Journey takes Maddon from Pagnotti Field to White House

January 16, 2017

By Bill O'Boyle | Times Leader


HAZLETON — Manager Joe Maddon and his world champion Chicago Cubs were honored Monday at the White House.

On Friday, U.S. Rep. Lou Barletta will witness the inauguration of President Donald Trump, whom he helped get elected.

Maddon and Barletta, two years apart in age and both Hazleton natives, have come a long way from their 1974 fast-pitch softball team — the Young Men’s Polish Association — that played on Pagnotti Field at Diamond and Cedar streets.

“It sure wasn’t Wrigley Field,” said Barletta, 60. “There was glass and rocks everywhere. If you knelt down to pick up a ball, you might get cut.”

Maddon, 62, and members of his team filed into the White House East Room on Martin Luther King Day on Monday for Obama’s final ceremony for a championship sports team.

Even sweeter for Obama is that the Cubs hail from his hometown.

The president has a home in Chicago and is a White Sox fan. He rooted for the Cubs after the Sox failed to reach the playoffs again. Obama invited the Cubs hours after they won the World Series in November, asking on Twitter if the team wanted to visit before his term ends on Friday.

The Cubs won their first World Series title since 1908 by defeating the Cleveland Indians in November.

Barletta said he texted a copy of the YMPA photo to Maddon on Monday morning. He said Maddon responded, “Hey buddy, I remember that like it was yesterday.”

When asked how an Italian boy from Hazleton got to play for the Young Men’s Polish Association team, Barletta said, “I guess they just wanted to win.”

Barletta was 18 in the photo, and Maddon was 20. Barletta’s brother, Fred “Lefty” Barletta, is behind Barletta in the photo.

Barletta told of one game when he was inserted as a pinch runner. He said he stole second base, but the catcher’s throw struck him in the head.

“I got up and ran to third and then I collapsed,” Barletta said.

His third-base coach, Taylor Matteo, screamed, “Hoofty — he called everybody Hoofty — what happened? You could have scored. I didn’t even know where I was.”

The manager of the team was Jimmy “Scrap Iron” Fallabel.

“Those were tough guys,” Barletta said. “Our bench was a log. The steal sign was our coach waving us over.”

Barletta said the games always drew big crowds and the fans were vocal, demanding the best from their team.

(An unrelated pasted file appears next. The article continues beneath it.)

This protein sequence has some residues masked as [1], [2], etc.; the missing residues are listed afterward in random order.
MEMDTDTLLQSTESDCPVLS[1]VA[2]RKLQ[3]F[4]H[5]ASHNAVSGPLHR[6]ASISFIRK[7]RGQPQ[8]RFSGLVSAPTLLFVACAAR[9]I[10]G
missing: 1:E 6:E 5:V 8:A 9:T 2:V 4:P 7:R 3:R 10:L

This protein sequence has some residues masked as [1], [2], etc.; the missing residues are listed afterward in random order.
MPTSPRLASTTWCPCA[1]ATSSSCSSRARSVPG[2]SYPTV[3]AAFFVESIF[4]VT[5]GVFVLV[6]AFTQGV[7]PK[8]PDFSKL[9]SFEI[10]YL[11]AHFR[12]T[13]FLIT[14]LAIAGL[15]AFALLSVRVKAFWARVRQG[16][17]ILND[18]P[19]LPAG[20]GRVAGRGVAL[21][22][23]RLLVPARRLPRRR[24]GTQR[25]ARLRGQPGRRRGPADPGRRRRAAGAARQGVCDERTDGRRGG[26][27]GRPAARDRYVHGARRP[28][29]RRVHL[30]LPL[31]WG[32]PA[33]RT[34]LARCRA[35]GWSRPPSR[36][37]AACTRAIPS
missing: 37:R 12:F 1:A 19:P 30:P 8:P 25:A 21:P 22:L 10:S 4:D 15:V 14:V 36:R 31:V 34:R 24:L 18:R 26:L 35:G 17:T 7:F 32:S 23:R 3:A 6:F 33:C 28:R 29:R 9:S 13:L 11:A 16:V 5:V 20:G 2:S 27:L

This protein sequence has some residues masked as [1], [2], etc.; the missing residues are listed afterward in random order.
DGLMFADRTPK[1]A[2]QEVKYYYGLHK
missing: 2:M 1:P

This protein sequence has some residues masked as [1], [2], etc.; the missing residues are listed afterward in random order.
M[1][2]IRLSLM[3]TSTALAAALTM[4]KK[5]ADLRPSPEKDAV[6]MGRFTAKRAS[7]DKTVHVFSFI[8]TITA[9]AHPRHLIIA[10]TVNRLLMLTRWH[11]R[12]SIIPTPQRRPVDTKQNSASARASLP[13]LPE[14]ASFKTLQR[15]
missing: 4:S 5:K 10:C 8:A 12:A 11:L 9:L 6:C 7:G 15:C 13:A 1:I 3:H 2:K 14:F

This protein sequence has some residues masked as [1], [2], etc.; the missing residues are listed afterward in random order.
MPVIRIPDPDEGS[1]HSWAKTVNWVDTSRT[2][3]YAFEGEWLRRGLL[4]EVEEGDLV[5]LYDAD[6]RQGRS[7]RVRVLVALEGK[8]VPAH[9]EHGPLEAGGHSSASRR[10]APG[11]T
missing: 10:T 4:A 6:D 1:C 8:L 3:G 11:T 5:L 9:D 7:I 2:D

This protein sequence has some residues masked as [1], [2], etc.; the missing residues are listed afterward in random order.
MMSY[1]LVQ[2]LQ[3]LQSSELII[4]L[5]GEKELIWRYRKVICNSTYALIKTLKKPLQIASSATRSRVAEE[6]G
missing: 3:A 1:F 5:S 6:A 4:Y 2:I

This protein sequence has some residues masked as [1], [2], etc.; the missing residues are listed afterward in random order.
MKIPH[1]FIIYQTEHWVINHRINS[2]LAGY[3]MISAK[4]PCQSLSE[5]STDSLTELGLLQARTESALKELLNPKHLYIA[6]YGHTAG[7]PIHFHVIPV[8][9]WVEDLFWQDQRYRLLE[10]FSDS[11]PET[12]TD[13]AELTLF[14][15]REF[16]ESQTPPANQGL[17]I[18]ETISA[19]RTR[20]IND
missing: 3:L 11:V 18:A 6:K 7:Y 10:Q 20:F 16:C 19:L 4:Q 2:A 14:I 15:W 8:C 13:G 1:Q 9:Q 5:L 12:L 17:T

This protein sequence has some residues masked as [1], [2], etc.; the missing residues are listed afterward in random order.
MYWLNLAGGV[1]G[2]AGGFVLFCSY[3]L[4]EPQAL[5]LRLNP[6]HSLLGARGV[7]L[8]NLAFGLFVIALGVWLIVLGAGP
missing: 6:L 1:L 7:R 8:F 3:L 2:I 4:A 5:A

“If you made an error, the crowd would yell, ‘You stink.’ I think if we were to play a game tomorrow and we made an error, they would call us bums,” Barletta said with a laugh.

Maddon played shortstop for the YMPA, and Barletta, when he did get in the game, was an outfielder.

On another occasion, Barletta was in the starting lineup because only nine players showed up. He said in one inning, “Scrap Iron” was waving him in.

“I kept moving in, and he kept waving me in further,” Barletta said. “I was almost behind the second baseman when I realized he wanted me in the dugout because another player showed up. He couldn’t even wait until the inning was over. There were two outs, but he wanted me out of the game.”

Now, 43 years later, the shortstop and the part-time outfielder will be in Washington on opposite ends of the week — Maddon and his Cubs with Obama on Monday, and Barletta at Trump’s inauguration on Friday.

“Everybody who knows Joe is so proud to see him going to the White House,” Barletta said. “Here’s Joe, a Hazleton boy, and look at what he has accomplished, and in a sport we all love.”

President Barack Obama holds up a ‘W’ flag signed by the Cubs during a ceremony in the East Room of the White House in Washington, Monday, Jan. 16, 2017, where the president honored the 2016 World Series Champion baseball team. On the far left are Cubs co-owner Laura Ricketts, and manager Joe Maddon. (AP Photo | Pablo Martinez Monsivais)


 

Reach Bill O’Boyle at 570-991-6118 or on Twitter @TLBillOBoyle.